The story of the Vancouver Waldorf School begins in the summer of 1967 when, within a few months of each other, three families moved to the same neighbourhood of West Vancouver with a common dream that their children would have a Waldorf education. By 1969, these families had worked together to launch a Waldorf kindergarten that September. Eight children were enrolled in that inaugural kindergarten class.
This original parent group continued their rich involvement with the fledgeling school, taking turns serving as the kindergarten teacher’s assistant, hosting open houses and information evenings, and fundraising through swap-meets, plant sales, and art sales. Several more families enrolled their children in the kindergarten and all parents worked hard to raise enough money to cover operating costs.
In 1970, the Waldorf School Association of British Columbia and its Board of Trustees formed. That same year, the kindergarten moved into a converted garage in North Vancouver. By that time, the early childhood program had become three groups: a nursery, a junior kindergarten for four-year-olds, and a senior kindergarten for five and six-year-olds. In 1971, following public lectures by prominent figures in Waldorf education, Francis Edmunds and Werner Glas, a decision was ratified by the Board of Trustees to open grades one and two that September. Newspaper advertising began and pamphlets were distributed across the North Shore and yet, the Waldorf School Association had no building, no teachers and very few children to enrol in a grade school.
After tireless efforts by the kindergarten teachers and parent volunteers, 12 children took part in the opening assembly of the Vancouver Waldorf School on September 6, 1971, in a rented space in Horseshoe Bay. At the start of the school’s second year, 33 children were enrolled in grades one through three. In 1972, the early childhood programs moved to St. Catherine’s Church in Edgemont Village. In 1973, 45 children were enrolled in grades one through four. In 1974, the resolve was made to keep the school on the North Shore and in 1976, it moved to its present-day Lynn Valley location and was soon adding a grade each year.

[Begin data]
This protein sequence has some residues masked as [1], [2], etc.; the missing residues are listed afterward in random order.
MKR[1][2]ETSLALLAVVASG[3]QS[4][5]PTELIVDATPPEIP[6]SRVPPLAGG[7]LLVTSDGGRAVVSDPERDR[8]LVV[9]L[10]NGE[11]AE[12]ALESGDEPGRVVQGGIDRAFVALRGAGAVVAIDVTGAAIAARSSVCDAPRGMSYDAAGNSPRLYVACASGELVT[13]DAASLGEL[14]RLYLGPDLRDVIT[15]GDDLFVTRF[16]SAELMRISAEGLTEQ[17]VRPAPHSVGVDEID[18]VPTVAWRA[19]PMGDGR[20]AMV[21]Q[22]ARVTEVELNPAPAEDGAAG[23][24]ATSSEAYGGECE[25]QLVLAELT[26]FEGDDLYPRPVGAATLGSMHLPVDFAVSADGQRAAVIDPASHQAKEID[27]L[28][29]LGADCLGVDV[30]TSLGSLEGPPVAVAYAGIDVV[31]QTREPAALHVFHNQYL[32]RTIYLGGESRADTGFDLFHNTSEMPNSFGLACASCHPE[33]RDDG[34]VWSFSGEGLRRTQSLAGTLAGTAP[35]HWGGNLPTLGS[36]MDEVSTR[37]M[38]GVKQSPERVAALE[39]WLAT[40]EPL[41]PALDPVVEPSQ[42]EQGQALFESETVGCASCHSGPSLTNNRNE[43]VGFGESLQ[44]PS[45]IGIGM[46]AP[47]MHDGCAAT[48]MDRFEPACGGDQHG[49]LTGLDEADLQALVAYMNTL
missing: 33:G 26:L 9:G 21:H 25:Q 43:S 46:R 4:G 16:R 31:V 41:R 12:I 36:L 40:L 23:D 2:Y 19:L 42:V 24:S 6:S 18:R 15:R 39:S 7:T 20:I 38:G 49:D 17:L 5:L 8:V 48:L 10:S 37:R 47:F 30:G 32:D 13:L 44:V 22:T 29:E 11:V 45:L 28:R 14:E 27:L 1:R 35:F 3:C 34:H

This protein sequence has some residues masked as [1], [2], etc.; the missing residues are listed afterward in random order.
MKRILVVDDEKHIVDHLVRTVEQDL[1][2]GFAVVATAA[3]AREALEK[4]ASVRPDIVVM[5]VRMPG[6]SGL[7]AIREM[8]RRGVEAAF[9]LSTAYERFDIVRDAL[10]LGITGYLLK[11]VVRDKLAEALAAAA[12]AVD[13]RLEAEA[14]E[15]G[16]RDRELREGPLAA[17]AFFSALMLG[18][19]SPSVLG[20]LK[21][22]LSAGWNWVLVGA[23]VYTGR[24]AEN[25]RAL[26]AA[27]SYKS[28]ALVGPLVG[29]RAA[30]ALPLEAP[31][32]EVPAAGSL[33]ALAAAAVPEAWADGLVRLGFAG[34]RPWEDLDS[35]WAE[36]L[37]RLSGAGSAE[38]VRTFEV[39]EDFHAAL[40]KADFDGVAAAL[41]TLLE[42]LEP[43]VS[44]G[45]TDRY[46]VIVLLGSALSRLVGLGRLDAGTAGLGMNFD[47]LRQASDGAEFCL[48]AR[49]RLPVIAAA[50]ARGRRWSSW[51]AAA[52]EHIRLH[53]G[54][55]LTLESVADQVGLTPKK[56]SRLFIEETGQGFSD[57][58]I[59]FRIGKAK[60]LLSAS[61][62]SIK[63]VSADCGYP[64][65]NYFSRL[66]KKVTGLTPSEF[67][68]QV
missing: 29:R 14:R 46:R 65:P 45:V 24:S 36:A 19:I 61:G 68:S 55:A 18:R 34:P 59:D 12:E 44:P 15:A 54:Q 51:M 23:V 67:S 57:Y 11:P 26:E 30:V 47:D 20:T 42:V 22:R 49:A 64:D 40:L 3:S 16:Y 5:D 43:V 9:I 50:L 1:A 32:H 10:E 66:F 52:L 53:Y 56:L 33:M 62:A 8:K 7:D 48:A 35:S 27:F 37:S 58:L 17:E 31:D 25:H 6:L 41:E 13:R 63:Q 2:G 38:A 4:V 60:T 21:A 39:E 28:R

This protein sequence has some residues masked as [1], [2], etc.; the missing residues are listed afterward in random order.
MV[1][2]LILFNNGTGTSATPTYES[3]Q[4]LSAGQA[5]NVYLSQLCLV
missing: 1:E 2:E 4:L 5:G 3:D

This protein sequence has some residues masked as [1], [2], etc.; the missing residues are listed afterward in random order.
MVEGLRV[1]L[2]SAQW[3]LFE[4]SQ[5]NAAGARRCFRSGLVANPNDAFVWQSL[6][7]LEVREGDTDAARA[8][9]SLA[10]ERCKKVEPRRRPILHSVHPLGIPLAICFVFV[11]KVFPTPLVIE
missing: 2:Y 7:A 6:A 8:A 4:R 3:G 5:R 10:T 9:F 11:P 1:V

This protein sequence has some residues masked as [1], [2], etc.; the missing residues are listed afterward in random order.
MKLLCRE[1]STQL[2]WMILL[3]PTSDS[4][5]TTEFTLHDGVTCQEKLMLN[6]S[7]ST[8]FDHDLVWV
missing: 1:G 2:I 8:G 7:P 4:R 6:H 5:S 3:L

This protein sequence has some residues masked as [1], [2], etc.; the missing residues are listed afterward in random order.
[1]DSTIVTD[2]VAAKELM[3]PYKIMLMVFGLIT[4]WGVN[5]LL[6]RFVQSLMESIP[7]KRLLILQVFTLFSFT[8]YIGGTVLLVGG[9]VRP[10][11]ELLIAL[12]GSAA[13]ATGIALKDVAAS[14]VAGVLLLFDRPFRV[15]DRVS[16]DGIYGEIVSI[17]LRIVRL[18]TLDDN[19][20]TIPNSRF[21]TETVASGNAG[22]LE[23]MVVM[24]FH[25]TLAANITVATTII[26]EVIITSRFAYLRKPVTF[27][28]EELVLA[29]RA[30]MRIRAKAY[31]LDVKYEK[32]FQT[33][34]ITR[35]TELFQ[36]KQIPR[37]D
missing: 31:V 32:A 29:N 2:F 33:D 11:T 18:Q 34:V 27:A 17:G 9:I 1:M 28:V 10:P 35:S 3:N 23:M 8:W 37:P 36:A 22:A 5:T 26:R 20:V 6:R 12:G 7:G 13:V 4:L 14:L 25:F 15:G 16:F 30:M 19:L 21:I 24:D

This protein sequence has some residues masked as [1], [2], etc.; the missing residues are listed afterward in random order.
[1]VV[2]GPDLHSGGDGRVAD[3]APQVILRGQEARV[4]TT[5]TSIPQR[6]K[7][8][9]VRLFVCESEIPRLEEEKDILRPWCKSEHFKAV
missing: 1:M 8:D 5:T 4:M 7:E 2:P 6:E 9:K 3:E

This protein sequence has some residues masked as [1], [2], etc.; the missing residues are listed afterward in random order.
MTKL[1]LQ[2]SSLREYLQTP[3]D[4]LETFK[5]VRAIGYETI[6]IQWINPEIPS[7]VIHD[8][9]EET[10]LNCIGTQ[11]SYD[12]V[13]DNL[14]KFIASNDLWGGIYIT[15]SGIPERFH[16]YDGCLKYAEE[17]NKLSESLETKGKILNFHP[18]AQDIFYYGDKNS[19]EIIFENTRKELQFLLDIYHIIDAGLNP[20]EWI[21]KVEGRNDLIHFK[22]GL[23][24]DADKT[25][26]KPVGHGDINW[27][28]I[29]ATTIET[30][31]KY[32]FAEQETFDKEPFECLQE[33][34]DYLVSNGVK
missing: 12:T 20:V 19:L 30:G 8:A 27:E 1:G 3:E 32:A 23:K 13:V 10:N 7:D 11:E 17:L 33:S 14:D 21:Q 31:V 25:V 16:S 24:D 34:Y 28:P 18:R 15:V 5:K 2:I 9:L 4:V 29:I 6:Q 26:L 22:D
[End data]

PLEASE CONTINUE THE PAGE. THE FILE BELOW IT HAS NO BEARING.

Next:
As the school grew, so did the faculty. A College of Teachers was formed and a management committee supported the school’s operations. Annual general meetings were well-attended and lively, with plenty of opportunity for community input and discussions around growth. The school was a hub of cultural activity as it regularly hosted guest speakers and conferences.
In the early 1990s, after a flurry of community input and engagement, plans were drafted for a new grade school. Three new classrooms were built in 1995, which became the permanent classes of grades six through eight.
By the late 1990s and early 2000s, it became clear that a new early childhood centre – including infant and toddler care – would better serve the growing community. Bolstered by generous capital donations and grant money, the beautiful new facility opened its doors in 2005.
Over the past 15 years, the school has continued to deepen and broaden its cultural life. The annual Festival of the Arts showcases grades 2 through 12 curricular presentations held at Centennial Theatre in North Vancouver every spring. The Winter and Spring Music Concerts celebrate the violin, viola and cello players from grades 4 through 12. Every year, eurythmy students from grades 2 through 12 also share their work with the community on both professional and school stages. All-school theatre collaborations and performances with Cascadia Society, a local Camphill community, started in 2007 with the first of ten Christmas Fairy Tale Productions. Underlying this vibrant performance culture are the annual class plays and The Shepherds’ Play, in which faculty and administration collaborate to present this gift to the students and community.
The educational program has also continued to grow. The Early Childhood Centre now includes a two-day preschool program and four Parent & Tot classes. The grade school has an after-school program to support parents’ work schedules. The high school curriculum now offers greater flexibility and streaming options for math and sciences and continues to “feel” like a bigger school than it is, thanks to well-established and popular international exchange and homestay student programs.
Having just celebrated the 100th anniversary of Waldorf education in September 2019 and now the 50th anniversary of the VWS in September 2021, the school community remains humbled and inspired by the legacy of those that have come before us. We are endlessly grateful for their unwavering commitment and the decades of hard work invested in supporting this school and community to become what it is today.
The early childhood programs moved to the grade school campus in 1981. That same year, a Waldorf high school was launched as a parent initiative and was supported by a group of Waldorf teachers. The high school rented premises in its current location, at the Highlands United Church in Edgemont Village, and started with a single class of grade 10 students as the grade nine students attended classes at the grade school. By the fall of 1982, the grade school became a kindergarten through grade eight school, which allowed the high school to serve two classes: grade nine and grade 10. In the fall of 1984, the high school officially joined the Vancouver Waldorf School. By 1985, the grade school—boosted by the presence of the early childhood programs—reached its first full complement of eight grades.